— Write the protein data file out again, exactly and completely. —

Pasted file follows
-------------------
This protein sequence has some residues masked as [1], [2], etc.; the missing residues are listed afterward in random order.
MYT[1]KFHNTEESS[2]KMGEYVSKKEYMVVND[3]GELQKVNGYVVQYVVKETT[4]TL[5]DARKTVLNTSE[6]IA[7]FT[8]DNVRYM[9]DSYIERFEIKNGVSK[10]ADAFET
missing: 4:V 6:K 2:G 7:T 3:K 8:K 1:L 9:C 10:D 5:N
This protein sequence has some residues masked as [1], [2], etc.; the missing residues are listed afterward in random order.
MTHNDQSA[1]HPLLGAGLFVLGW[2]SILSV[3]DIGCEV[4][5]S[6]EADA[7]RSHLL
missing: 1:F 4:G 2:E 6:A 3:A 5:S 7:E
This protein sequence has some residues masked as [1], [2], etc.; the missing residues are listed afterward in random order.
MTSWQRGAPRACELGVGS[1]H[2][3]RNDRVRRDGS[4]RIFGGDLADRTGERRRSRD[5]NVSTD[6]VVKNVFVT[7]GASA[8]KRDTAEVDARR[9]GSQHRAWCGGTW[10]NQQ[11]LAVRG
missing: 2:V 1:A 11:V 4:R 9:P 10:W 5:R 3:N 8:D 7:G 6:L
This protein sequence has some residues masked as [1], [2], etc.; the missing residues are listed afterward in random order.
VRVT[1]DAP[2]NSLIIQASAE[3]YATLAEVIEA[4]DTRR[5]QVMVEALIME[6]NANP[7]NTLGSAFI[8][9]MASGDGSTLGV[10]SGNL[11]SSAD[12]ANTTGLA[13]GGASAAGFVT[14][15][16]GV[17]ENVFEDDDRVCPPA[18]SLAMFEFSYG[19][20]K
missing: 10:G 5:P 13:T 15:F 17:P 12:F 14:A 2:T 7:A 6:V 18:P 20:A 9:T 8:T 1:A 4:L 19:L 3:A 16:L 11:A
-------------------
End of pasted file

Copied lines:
This protein sequence has some residues masked as [1], [2], etc.; the missing residues are listed afterward in random order.
MYT[1]KFHNTEESS[2]KMGEYVSKKEYMVVND[3]GELQKVNGYVVQYVVKETT[4]TL[5]DARKTVLNTSE[6]IA[7]FT[8]DNVRYM[9]DSYIERFEIKNGVSK[10]ADAFET
missing: 4:V 6:K 2:G 7:T 3:K 8:K 1:L 9:C 10:D 5:N
This protein sequence has some residues masked as [1], [2], etc.; the missing residues are listed afterward in random order.
MTHNDQSA[1]HPLLGAGLFVLGW[2]SILSV[3]DIGCEV[4][5]S[6]EADA[7]RSHLL
missing: 1:F 4:G 2:E 6:A 3:A 5:S 7:E
This protein sequence has some residues masked as [1], [2], etc.; the missing residues are listed afterward in random order.
MTSWQRGAPRACELGVGS[1]H[2][3]RNDRVRRDGS[4]RIFGGDLADRTGERRRSRD[5]NVSTD[6]VVKNVFVT[7]GASA[8]KRDTAEVDARR[9]GSQHRAWCGGTW[10]NQQ[11]LAVRG
missing: 2:V 1:A 11:V 4:R 9:P 10:W 5:R 3:N 8:D 7:G 6:L
This protein sequence has some residues masked as [1], [2], etc.; the missing residues are listed afterward in random order.
VRVT[1]DAP[2]NSLIIQASAE[3]YATLAEVIEA[4]DTRR[5]QVMVEALIME[6]NANP[7]NTLGSAFI[8][9]MASGDGSTLGV[10]SGNL[11]SSAD[12]ANTTGLA[13]GGASAAGFVT[14][15][16]GV[17]ENVFEDDDRVCPPA[18]SLAMFEFSYG[19][20]K
missing: 10:G 5:P 13:T 15:F 17:P 12:F 14:A 2:T 7:A 6:V 18:P 20:A 9:T 8:T 1:A 4:L 19:L 3:A 16:L 11:A